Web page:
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Efforts continue to quell the backlash over President Donald Trump’s changing statements on the Russia summit. Also on the Thursday rundown: protestors are out for Mike Pence’s visit to Missouri; and nobody wants to go, but one option is green burials.

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Climate Change: Threat to National Security, Says Pentagon

PHOTO: Pentagon official discusses impact of events linked to climate change, like tornado destruction in Moore, Okla. Photo credit: U.S. Air Force, Tech. Sgt. Bradley C. Church
PHOTO: Pentagon official discusses impact of events linked to climate change, like tornado destruction in Moore, Okla. Photo credit: U.S. Air Force, Tech. Sgt. Bradley C. Church
June 24, 2013

SIOUX FALLS, S.D. - Global warming is turning up the heat on national security, according to the Pentagon. Factors that military strategists now have to consider include global food and water scarcity, which could lead to populations migrating and to potential conflicts.

According to Katherine Hammack, Assistant Secretary of the Army for Installations, Energy and the Environment, preparing for climate change has become a constant concern.

"Although the effects of climate change alone do not cause conflict, they act as accelerants of instability, which influences our operating environment, roles and mission," she stated.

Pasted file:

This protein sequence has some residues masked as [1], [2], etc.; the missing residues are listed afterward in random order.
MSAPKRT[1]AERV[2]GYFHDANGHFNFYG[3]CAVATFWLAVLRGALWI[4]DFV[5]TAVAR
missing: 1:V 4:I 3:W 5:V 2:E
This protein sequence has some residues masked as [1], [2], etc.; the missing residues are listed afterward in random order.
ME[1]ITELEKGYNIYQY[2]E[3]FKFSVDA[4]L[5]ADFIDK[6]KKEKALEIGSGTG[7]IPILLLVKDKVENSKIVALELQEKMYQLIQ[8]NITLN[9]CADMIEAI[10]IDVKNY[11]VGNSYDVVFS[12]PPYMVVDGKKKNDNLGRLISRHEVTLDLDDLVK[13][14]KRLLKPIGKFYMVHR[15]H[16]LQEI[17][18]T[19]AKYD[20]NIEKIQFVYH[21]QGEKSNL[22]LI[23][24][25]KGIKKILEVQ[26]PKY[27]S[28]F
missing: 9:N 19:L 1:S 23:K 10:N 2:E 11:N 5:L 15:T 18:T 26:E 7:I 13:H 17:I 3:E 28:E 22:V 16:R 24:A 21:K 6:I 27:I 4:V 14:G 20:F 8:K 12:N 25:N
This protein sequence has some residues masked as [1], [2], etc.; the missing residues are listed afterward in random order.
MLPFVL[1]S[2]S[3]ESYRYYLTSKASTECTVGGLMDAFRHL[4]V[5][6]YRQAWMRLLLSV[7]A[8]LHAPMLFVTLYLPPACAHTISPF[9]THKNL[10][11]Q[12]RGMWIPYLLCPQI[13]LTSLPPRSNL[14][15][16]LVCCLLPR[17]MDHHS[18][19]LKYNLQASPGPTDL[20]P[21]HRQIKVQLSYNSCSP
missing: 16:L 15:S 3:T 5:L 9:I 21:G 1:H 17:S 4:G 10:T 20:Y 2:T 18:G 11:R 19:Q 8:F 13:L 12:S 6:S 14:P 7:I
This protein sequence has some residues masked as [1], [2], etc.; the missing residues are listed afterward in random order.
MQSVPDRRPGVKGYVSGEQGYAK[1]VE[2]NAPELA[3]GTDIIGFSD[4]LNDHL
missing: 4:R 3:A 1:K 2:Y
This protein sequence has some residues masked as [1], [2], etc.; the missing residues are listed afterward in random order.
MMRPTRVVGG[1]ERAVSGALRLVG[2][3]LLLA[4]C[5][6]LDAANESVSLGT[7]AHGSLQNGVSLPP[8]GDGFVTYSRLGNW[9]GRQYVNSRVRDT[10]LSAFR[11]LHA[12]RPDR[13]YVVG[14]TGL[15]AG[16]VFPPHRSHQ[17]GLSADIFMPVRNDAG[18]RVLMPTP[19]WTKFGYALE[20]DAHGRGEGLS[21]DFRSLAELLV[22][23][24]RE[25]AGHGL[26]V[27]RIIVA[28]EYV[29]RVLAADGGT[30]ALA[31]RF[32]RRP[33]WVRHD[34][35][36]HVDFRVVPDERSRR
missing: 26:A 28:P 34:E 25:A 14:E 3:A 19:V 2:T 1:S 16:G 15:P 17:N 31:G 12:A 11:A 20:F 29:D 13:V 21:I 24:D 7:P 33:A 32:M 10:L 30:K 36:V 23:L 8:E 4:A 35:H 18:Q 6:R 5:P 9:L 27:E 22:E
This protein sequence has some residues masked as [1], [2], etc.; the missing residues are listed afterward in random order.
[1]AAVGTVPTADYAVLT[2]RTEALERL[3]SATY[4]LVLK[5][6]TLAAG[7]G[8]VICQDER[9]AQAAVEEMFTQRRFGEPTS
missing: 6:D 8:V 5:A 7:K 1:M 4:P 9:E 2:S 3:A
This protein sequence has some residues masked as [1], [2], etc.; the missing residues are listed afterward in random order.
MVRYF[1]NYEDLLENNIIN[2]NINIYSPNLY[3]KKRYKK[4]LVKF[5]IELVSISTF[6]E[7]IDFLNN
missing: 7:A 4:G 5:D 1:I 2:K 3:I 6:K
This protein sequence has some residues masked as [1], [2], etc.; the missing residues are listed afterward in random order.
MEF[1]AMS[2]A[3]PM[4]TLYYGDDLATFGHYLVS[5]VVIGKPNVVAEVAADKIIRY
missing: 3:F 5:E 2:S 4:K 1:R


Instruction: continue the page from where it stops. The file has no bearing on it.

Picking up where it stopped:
Hammack sees recent weather events as evidence of climate change, including the tornadoes in the Midwest and the Colorado wildfires. Although steps to address climate change can be unpopular in South Dakota, the state also has a long tradition of service in the military and of hosting military bases.

Hammack pointed out that the 12 hottest years on record have happened in the last 15 years, and said extreme weather is also placing demands on the Defense Department itself.

"The Department of Defense needs to adjust to the impact climate change will have on our facilities, because our operational readiness hinges on continued access to land, air, sea training and test space," she said.

Hammack said such DOD installations as Ellsworth Air Force Base in western South Dakota are working hard to use less water and power, in order to place lower demand on resources also needed by the rest of their local communities.

Jerry Oster, Public News Service - SD